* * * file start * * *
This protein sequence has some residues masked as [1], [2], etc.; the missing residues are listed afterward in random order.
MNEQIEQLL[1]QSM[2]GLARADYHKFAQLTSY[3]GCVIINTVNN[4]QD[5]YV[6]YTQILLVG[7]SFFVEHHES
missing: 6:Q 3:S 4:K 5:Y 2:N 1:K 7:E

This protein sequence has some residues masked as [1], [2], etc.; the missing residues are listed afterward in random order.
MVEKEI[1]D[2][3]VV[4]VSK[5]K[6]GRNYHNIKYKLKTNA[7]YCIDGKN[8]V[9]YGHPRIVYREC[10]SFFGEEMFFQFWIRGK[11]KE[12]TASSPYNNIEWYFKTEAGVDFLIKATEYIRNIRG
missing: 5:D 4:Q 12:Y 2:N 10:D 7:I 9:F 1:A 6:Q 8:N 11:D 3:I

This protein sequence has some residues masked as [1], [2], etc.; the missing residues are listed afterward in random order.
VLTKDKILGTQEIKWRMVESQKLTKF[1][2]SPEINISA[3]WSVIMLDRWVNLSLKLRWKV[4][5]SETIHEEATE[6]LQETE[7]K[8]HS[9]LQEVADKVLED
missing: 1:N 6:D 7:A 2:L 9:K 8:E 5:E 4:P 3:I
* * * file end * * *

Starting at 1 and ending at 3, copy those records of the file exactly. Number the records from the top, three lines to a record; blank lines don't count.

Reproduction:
This protein sequence has some residues masked as [1], [2], etc.; the missing residues are listed afterward in random order.
MNEQIEQLL[1]QSM[2]GLARADYHKFAQLTSY[3]GCVIINTVNN[4]QD[5]YV[6]YTQILLVG[7]SFFVEHHES
missing: 6:Q 3:S 4:K 5:Y 2:N 1:K 7:E

This protein sequence has some residues masked as [1], [2], etc.; the missing residues are listed afterward in random order.
MVEKEI[1]D[2][3]VV[4]VSK[5]K[6]GRNYHNIKYKLKTNA[7]YCIDGKN[8]V[9]YGHPRIVYREC[10]SFFGEEMFFQFWIRGK[11]KE[12]TASSPYNNIEWYFKTEAGVDFLIKATEYIRNIRG
missing: 5:D 4:Q 12:Y 2:N 10:D 7:I 9:F 1:A 6:Q 8:N 11:D 3:I

This protein sequence has some residues masked as [1], [2], etc.; the missing residues are listed afterward in random order.
VLTKDKILGTQEIKWRMVESQKLTKF[1][2]SPEINISA[3]WSVIMLDRWVNLSLKLRWKV[4][5]SETIHEEATE[6]LQETE[7]K[8]HS[9]LQEVADKVLED
missing: 1:N 6:D 7:A 2:L 9:K 8:E 5:E 4:P 3:I